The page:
“Towards a Sustainable Crewing System” (TASCS), ETF’s joint study with employers’ organisations EBU and ESO, was finalised at the beginning of 2019. The study focused on workload assessment and the creation of a preliminary tool that can calculate the needed crew for a given voyage. The idea was to build a common ground for future European crewing regulation, thus creating a level playing field in Europe.
The ETF Inland Waterways Section met on 28-29 October in Genoa, Italy to discuss views on the follow-up of the TASCS study and the priorities for the future crewing regulation. Jörg Rushe, CESNI Administrator, and Bart van Gent, Dutch Government representative, actively contributed to the debate by explaining their work and position on the issue.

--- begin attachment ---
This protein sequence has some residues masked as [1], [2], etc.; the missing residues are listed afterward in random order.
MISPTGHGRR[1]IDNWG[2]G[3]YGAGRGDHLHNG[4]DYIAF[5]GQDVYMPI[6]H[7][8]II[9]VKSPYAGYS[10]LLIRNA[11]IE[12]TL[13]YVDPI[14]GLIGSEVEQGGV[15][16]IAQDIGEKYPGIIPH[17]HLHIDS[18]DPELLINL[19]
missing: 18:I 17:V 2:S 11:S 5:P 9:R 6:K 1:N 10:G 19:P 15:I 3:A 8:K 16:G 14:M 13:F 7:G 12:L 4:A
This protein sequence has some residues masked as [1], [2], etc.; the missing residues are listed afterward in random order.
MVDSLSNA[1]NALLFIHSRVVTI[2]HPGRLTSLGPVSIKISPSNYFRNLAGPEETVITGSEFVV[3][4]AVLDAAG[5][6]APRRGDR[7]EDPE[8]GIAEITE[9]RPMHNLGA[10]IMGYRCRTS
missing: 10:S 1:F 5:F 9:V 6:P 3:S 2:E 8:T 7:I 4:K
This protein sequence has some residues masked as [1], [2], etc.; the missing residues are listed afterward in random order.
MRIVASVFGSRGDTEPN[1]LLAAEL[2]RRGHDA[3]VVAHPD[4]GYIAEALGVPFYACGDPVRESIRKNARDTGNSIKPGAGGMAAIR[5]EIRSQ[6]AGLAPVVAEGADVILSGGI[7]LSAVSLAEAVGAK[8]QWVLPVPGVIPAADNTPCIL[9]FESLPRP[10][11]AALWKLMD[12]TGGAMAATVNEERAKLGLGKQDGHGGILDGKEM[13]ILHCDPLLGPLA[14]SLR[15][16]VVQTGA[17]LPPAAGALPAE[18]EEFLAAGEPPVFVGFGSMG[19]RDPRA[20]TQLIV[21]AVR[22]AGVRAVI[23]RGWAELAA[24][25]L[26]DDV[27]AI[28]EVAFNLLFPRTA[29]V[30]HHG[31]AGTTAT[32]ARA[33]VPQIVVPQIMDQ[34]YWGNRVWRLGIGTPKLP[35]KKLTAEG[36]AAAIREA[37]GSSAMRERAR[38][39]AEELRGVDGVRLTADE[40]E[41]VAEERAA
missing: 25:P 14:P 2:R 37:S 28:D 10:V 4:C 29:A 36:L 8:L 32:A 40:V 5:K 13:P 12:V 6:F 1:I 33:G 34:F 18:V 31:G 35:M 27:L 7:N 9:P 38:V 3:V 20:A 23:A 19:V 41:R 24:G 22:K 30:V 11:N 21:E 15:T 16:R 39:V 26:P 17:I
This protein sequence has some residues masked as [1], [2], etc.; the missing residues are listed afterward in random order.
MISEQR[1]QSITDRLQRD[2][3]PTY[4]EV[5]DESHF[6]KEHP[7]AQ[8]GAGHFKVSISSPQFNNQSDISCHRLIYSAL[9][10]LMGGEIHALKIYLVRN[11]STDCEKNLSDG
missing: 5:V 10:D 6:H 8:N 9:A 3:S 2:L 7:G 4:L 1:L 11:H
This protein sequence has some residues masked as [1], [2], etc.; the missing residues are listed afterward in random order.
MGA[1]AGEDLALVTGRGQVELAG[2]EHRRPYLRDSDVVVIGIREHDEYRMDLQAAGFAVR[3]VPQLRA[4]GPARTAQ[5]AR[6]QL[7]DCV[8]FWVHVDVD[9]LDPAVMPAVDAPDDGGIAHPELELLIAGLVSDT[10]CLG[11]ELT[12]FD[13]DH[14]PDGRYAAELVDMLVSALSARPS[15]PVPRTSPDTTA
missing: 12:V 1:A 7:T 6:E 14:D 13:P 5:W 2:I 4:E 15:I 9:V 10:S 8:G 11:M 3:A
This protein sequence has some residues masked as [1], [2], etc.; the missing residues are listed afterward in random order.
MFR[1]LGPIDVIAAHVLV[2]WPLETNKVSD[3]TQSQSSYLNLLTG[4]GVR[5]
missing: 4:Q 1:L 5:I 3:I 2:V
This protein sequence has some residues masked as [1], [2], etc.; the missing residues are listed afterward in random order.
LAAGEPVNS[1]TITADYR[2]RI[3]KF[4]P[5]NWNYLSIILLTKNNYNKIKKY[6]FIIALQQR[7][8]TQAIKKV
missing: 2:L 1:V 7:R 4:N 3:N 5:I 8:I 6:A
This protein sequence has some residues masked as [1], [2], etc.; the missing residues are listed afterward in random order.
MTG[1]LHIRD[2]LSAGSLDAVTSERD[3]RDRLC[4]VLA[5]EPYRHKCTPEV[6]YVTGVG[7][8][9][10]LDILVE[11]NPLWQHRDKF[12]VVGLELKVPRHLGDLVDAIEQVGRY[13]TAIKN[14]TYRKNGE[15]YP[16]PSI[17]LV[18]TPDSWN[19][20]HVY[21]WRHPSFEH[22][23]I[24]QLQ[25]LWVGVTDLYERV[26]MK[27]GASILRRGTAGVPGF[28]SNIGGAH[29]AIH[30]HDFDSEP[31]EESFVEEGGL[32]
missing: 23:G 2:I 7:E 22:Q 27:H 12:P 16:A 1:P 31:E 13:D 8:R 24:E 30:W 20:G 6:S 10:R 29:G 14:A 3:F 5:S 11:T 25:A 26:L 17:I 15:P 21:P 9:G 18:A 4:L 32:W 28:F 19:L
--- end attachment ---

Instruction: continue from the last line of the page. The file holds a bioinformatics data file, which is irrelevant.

The aim is to create a European level playing field for crewing rules, with a comprehensive approach that can cover all waterways and in particular, take into account the differences that can be found on the Danube and the Rhine. The new crewing requirements should also be future-proof, by anticipating developments in automation which will probably be implemented by the sector in the coming years.
The ETF fully supports the objective of having a European-wide level playing field. Maintaining safety is essential and can only be guaranteed via sufficient and qualified crew on board. Furthermore, the implementation of new crewing requirements shall go hand-in-hand with the introduction of a working time recording device, such as a smart/digital tachograph, of which economic, technical and legal feasibility were explored and confirmed during the Seminar.